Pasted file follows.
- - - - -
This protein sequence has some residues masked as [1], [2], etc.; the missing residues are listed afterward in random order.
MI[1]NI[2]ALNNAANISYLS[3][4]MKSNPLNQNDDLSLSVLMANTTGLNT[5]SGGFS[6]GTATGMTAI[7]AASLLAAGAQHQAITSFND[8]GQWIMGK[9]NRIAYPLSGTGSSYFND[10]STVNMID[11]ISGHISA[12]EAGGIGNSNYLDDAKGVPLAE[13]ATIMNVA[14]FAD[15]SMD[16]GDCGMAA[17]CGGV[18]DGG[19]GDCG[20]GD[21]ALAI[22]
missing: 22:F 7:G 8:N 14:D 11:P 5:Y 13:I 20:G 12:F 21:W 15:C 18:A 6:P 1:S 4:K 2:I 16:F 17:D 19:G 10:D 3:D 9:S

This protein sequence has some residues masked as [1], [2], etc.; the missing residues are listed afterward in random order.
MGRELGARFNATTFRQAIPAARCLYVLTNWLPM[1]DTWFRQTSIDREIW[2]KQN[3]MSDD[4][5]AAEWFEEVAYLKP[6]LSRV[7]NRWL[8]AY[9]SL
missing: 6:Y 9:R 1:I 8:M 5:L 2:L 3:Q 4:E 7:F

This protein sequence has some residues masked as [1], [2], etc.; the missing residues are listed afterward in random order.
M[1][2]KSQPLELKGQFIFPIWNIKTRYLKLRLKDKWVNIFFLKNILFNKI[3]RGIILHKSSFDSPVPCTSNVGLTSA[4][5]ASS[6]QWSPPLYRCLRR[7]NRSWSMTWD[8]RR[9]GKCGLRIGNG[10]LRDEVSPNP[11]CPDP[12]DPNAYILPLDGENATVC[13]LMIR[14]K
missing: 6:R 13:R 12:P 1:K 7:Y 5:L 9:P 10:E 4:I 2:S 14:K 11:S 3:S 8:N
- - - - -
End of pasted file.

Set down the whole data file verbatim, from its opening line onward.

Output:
This protein sequence has some residues masked as [1], [2], etc.; the missing residues are listed afterward in random order.
MI[1]NI[2]ALNNAANISYLS[3][4]MKSNPLNQNDDLSLSVLMANTTGLNT[5]SGGFS[6]GTATGMTAI[7]AASLLAAGAQHQAITSFND[8]GQWIMGK[9]NRIAYPLSGTGSSYFND[10]STVNMID[11]ISGHISA[12]EAGGIGNSNYLDDAKGVPLAE[13]ATIMNVA[14]FAD[15]SMD[16]GDCGMAA[17]CGGV[18]DGG[19]GDCG[20]GD[21]ALAI[22]
missing: 22:F 7:G 8:N 14:D 11:P 5:Y 13:I 20:G 12:F 21:W 15:C 18:A 6:P 1:S 4:K 2:I 16:F 17:D 19:G 10:D 3:D 9:S

This protein sequence has some residues masked as [1], [2], etc.; the missing residues are listed afterward in random order.
MGRELGARFNATTFRQAIPAARCLYVLTNWLPM[1]DTWFRQTSIDREIW[2]KQN[3]MSDD[4][5]AAEWFEEVAYLKP[6]LSRV[7]NRWL[8]AY[9]SL
missing: 6:Y 9:R 1:I 8:M 5:L 2:L 3:Q 4:E 7:F

This protein sequence has some residues masked as [1], [2], etc.; the missing residues are listed afterward in random order.
M[1][2]KSQPLELKGQFIFPIWNIKTRYLKLRLKDKWVNIFFLKNILFNKI[3]RGIILHKSSFDSPVPCTSNVGLTSA[4][5]ASS[6]QWSPPLYRCLRR[7]NRSWSMTWD[8]RR[9]GKCGLRIGNG[10]LRDEVSPNP[11]CPDP[12]DPNAYILPLDGENATVC[13]LMIR[14]K
missing: 6:R 13:R 12:P 1:K 7:Y 5:L 9:P 10:E 4:I 2:S 14:K 11:S 3:S 8:N